• My second goal from last week was to make connections with other people who are in traditional media. I failed to do this at all. I don’t know what happened to me, but I just felt like I lacked the energy to connect with others who could help me either bring business or other connections to people who are in the positions which could establish me as a prominent businessman. So that one will be on the list again.
  • The third and final goal I made last week was to become more active in activities which proved beneficial to my ultimate goal of showing the world how advantageous social networks were for business. For this one, I did fairly well, but I still found myself going to applications in Facebook which devoured HOURS of my time and energy. However, I have made a point to make calls to business people who are in positions to hire me.

How do you think I did? I can go through my lists and give myself a point value, but I realize that what I’m asking for is forĀ  contributions! On a scale of 0 – 10, with 0 being not at all and 10 being remarkable work, how do you think I did?

I intend to make more goals and post them on Monday, May 4.

How ’bout it?

Is Twitter Subjugating Social Networking

March 13, 2009

twitter_logoFor quite some time, people have been all a-twitter about twitter. I thinkĀ  I read that somewhere but don’t remember where. At a men’s retreat with my church, someone named Bob asked me what Twitter was all about. As I searched my mind for a clearly-defined advantaage provided by Twitter and NOT by other social networks, it kind of got me thinking Bob’s question.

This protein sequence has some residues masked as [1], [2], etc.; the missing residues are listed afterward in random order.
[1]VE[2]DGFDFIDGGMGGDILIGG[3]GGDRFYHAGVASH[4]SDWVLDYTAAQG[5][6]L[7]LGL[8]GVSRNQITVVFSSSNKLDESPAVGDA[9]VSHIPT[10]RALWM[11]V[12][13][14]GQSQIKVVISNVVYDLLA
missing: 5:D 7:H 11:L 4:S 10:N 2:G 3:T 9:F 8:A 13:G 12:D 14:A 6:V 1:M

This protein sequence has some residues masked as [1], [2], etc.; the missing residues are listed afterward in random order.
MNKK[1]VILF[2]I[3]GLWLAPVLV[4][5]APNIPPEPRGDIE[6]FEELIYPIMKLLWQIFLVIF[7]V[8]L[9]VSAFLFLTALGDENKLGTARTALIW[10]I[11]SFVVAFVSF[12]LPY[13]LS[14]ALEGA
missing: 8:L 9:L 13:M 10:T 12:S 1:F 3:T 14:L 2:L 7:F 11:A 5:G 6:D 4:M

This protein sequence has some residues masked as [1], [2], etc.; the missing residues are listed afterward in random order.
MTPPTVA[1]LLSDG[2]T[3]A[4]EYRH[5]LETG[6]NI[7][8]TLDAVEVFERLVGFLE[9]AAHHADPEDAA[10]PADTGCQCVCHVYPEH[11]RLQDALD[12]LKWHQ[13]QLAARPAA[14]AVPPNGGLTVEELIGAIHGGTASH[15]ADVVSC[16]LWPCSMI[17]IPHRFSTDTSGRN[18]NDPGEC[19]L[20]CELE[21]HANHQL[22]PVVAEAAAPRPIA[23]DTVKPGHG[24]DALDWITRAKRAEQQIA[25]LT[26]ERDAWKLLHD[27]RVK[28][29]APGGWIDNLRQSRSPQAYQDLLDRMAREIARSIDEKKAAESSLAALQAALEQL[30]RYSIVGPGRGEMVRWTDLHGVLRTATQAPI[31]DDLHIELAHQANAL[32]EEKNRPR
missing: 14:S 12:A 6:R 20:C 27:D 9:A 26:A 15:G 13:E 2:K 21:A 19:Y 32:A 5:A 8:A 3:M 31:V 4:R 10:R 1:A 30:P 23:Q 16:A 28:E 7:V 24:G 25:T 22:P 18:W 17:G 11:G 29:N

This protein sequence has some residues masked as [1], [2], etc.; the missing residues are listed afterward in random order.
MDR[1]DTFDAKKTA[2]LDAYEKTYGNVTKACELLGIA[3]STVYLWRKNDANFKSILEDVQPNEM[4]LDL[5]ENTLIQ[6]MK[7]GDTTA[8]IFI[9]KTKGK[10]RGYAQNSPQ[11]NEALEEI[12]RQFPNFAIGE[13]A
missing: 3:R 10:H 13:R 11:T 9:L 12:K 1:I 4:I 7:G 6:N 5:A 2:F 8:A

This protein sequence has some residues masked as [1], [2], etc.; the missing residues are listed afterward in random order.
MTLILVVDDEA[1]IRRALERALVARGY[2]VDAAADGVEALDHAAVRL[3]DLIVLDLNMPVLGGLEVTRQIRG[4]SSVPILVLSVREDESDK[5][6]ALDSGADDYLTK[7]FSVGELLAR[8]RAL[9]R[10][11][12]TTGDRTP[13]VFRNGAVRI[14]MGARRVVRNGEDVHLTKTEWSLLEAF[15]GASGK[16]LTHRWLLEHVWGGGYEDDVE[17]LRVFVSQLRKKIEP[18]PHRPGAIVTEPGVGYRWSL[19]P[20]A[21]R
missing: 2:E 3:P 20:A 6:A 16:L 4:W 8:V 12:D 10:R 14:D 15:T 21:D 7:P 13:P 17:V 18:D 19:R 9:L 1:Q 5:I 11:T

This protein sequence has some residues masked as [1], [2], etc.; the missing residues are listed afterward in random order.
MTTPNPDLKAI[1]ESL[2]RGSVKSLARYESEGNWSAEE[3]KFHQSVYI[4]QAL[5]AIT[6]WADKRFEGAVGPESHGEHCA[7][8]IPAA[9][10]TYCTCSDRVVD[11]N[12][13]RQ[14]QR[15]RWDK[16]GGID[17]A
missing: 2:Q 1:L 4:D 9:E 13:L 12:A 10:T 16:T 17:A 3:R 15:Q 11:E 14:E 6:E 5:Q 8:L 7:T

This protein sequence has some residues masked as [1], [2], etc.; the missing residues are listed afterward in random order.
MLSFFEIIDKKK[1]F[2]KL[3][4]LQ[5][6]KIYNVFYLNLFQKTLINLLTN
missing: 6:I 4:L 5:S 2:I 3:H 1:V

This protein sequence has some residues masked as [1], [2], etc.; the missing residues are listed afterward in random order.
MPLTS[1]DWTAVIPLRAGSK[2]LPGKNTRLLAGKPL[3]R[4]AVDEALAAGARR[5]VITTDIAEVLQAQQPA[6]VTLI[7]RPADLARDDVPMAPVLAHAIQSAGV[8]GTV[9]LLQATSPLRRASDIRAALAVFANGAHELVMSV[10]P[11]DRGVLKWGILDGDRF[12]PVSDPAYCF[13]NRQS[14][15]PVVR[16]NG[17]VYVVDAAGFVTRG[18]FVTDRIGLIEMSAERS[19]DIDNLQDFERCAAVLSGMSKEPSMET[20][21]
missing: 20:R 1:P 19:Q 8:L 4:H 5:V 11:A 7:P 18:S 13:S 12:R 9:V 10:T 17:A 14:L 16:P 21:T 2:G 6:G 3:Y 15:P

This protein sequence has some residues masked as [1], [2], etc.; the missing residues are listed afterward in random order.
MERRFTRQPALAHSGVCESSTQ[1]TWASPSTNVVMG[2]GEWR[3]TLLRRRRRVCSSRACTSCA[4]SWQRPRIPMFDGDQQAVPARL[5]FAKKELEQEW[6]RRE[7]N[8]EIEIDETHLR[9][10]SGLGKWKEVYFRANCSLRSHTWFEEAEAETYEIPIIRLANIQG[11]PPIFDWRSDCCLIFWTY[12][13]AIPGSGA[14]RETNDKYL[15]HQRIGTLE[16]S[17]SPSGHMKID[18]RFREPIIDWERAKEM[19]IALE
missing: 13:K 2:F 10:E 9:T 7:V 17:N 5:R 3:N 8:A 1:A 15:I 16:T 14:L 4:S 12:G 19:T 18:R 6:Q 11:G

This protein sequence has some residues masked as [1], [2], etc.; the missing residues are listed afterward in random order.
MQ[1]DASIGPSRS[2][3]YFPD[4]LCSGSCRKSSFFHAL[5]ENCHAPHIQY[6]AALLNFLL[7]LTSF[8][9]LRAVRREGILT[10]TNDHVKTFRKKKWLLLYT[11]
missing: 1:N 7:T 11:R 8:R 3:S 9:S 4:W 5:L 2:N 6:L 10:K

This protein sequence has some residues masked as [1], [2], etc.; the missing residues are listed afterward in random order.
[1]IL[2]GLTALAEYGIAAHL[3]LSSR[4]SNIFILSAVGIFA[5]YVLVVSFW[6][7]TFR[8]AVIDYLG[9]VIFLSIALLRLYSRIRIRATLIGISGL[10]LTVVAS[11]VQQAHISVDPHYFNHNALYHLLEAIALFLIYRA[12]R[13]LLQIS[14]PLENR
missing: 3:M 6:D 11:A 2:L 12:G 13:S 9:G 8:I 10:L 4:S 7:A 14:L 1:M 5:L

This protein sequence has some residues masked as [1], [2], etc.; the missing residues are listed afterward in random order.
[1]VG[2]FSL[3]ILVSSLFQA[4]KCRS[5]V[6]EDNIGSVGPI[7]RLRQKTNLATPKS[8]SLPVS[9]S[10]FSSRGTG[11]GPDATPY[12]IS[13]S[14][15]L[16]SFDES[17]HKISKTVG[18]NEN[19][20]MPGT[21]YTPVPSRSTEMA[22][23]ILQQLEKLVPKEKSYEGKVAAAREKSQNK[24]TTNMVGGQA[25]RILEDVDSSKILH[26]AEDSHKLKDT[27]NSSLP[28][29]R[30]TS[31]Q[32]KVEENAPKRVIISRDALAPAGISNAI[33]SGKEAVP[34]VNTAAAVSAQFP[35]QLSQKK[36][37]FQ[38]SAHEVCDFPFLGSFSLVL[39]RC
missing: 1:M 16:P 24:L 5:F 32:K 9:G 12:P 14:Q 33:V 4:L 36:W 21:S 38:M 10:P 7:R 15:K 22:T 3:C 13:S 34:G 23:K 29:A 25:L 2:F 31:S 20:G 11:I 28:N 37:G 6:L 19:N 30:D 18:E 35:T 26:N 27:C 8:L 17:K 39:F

What is it REALLY?

Bob said that he heard Twitter is “sort of the younger generation’s Facebook.” Well, in a sense, it is true that fewer retirement-age people are on Twitter. However, as Paull Young said in his Fox Business interview at Happy Hour, the social networks transcend all generational barriers. What is really key to the social networks is what it is that compels people to be there in the first place.

On Facebook, there are groups for members to join and causes which can be championed. And the common thread between all the social networks is the common interest held by the members. For instance, MySpace is typically thought to be used by not only the younger crowd, but by people who have an interest in music. MySpace is supposed to have a better interface with which musicians can showcase their work. I’m not a musician, and I have not experience with placing my songs (or anyone else’s) on a social network.

Based on that school of thought, one can assume that the common interest among members of MySpace is music. For the members of Facebook, interests are range widely. From countries, to cities, to places of work, the list of common interests continues to grow as people find their own areas of expertise. Why is this such a big deal? Because it is the common interests of members from all over the world.

Does Twitter Really Compete?